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The 30th HAGI, The 34th IAGI, and the 14th PERHAPI Annual Conference and Exhibition


Subagyo Pramumijoyo1, Marno Datun1, Agung Setianto1, Sri Surayati Supangat2, and Haryana2

Department of Geology, University of Gadjah Mada

Cultural Heritage Conservations Office of Yogyakarta

Approximately 10 km Northeast of Yogyakarta, there are 2 buried temples, i.e.: Sambisari and Kedulan
temples. Sambisari temple was renovated but Kedulan temple, located North of Kalasan, is not renovated
The main building of the temple that already existed in 869, has 12 to 12 m2 dimension
approximately 8 m height, and was buried totally by Young Merapi Volcano Sedimentary Units.


The detail stratigraphy of Kedulan temple was determined based on geological observation during
excavation works and along every excavation walls. 15 layers of sediment were recognize, vary from
breccia of laharic deposit, graded sand of river deposits, pyroclastic tuffs, and black clay with wood
fragment. Based on temple and part of temple position in the sediments layers, it can be conclude that the
temple firstly was inondated where sediment layer 2 was deposited, and was totally not used after laharic
sediment layer 4 was deposited. The laharic sediment layer 9 to 11 damaged western part of the temple
and finally the temple was covered by intercalated river deposits and pyroclastic tuffs.
For next renovation, it is proposed to left baren some excavated walls to show to visitors the burial
chronology of the temple and also for geohazard public awareness education.

Approximately 10 km Northeast of Yogyakarta,
there are 2 buried temples, i.e.: Sambisari and
Kedulan temples. These Hindus temples were
built at the same decade and already existed in
year 869 AD. Both temples have similar size, its
main building has 12 to 12 m2 dimension with
approximately 8 m height, and were buried
totally by Young Merapi Volcano Sedimentary
Units that consists of breccia, pyroclastic sands
and ash, laharic breccia, aglomerate, and andesitic
lava flow (Rahardjo et al., 1995; Mulyaningsih,
1999). Sambisari temple was renovated but all
surounded walls were totally covered by grass, so
the visitors can not observe burial history of the
temple expressed by its strata along the walls.
Kedulan temple stones was discovered in 1993
and was excavated firstly in 2001 and secondly in

2004. During the last excavation the Cultural

Heritage Conservations Office of Yogyakarta
involving geology in order to understand burial
history of the temple.
This paper will discus its burrial history and its
important showing some part of its walls to be
conserved as education media on geohazard
awareness of publics.
Stratigraphy of Kedulan temple was established
based on lithologic observation along excavation
walls. Fiveteen lithologic units can be recognized
that can be differentiated into 4 types of
sediments, that are river deposits, debris flow of
laharic deposits, surge deposits, and pyroclastic


The 30th HAGI, The 34th IAGI, and the 14th PERHAPI Annual Conference and Exhibition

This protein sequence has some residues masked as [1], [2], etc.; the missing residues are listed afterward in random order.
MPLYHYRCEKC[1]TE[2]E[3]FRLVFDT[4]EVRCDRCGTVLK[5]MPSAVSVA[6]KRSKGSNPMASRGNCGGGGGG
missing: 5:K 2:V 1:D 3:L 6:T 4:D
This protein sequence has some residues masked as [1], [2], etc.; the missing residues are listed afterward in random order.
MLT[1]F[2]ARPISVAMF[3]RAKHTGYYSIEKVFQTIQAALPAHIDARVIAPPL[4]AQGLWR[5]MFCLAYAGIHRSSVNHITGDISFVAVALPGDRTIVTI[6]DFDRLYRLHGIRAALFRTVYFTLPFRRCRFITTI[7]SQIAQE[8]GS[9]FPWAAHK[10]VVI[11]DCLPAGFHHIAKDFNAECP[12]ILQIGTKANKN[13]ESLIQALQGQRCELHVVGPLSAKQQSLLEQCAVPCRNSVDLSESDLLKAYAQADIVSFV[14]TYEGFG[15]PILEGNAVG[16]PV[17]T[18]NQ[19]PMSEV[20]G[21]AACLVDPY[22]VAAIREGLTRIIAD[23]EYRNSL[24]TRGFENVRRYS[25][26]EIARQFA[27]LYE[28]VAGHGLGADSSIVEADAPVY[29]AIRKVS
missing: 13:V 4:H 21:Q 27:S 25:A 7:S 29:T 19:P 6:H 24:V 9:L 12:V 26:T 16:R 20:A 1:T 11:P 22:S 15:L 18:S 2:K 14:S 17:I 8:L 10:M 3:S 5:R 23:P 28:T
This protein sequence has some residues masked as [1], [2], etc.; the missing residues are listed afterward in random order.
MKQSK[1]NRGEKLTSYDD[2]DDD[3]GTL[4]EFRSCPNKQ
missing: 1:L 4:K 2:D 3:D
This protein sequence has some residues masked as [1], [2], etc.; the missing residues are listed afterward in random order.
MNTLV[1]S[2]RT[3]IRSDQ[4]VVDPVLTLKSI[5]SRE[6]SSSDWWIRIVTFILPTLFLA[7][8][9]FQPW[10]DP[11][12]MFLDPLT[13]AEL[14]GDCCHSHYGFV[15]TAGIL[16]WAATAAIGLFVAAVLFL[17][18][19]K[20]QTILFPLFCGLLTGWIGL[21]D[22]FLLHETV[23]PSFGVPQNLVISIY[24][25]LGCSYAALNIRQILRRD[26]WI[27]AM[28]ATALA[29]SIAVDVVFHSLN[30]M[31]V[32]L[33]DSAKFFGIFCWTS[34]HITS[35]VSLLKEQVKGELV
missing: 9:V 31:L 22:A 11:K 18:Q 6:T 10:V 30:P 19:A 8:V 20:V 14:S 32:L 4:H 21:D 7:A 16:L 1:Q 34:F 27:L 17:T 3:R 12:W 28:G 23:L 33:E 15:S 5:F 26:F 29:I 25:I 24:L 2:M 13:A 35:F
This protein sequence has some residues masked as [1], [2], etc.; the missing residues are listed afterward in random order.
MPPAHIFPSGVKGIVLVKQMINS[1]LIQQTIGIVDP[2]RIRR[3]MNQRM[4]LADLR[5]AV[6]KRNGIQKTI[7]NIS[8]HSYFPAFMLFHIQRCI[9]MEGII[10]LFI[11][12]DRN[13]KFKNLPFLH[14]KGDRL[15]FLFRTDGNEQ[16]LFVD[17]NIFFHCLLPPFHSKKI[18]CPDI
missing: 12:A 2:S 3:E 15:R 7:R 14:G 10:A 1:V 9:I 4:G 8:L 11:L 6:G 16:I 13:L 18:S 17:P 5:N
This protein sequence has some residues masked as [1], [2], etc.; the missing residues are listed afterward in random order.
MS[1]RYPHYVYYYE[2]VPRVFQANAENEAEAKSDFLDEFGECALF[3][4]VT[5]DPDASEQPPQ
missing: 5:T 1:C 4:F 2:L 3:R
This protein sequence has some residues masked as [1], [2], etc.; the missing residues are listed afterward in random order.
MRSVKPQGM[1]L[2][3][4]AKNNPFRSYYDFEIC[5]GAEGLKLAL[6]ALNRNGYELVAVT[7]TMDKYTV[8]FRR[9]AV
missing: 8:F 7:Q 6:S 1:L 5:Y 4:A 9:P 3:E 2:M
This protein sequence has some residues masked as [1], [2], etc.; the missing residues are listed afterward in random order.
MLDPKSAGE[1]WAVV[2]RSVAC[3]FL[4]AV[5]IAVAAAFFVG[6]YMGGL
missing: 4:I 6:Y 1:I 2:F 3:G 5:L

Lithologic unit # 1
Oldest lithologic unit was observed on the deepest
excavation well at the main temples basement. In
the excavation pit E.5., this lithologic unit # 1
consists of dark brown clayey to fine sands that
was considered as cultural layer with its thickness
more than 20 cm.
Lithologic unit # 2
On the eastern part of this pits wall the unit # 1
was covered by river deposits of lithologic unit #
2 that consists of laminated coarse sands and fine
sands with sandy clay intercalation. This unit # 2
can be observed also in excavation pit D.6., D.10.,
I.8., along south wall of excavation pit P.III. to
P.V., and at lowest part of east excavation wall
with planar cross stratification. In the lower part
of coarse sands is commonly found platty rounded
andesitic pebble with 4 cm in diametre. This unit
average thickness is vary from 30 to 40 cm.
Lithologic unit # 3
This unit consists mostly of light grey pebbly
sands and can be found along east and north
excavation walls and south of the temple with its
thickness vary from 80 to 100 cm. Its fragments
consists of sub angular andesite that seems
floating in the fine to coarse sands.
Lithologic unit # 4
This unit consists of graded bedding sands that
can be found along east and north excavation
walls with 40 cm average thickness. Coarse sands
at its lower part graded into fine sands to clay at
its upper part.
Lithologic unit # 5
This unit can be seen in excavation pit a.3., a.4.,
on northern part of west excavation wall and also
on the north excavation wall. This unit strata tha
twas dipping south ward, consists mostly of redish
brown sandy clay. At its upper part becomes soil
with approximatelly 10 cm thick with remaining
roots of 5 cm diameter.
Lithologic unit # 6
Lithologic unit # 6 overlies unit # 5 and can be
observed only in excavation pit a.3. It consists of
black clay with some fine tree branch remnants
with thickness not more than 6 cm. Its distribution

seems very limited due to erotion during

deposition of younger lithologic unit (# 7).

Lithologic unit # 7
Unit # 7 that consists of dark grey pebbly coarse
sand laharic deposits characterized by sub angular
andesitic fragments that floats in coarse sands
matrix. In this matrix can also be found some
burning tree branches with its diameter up to 25
cm due to hot laharic flows. Its thickness is up to
80 cm and can be found on the west and north
excavation walls. On the north excavation wall,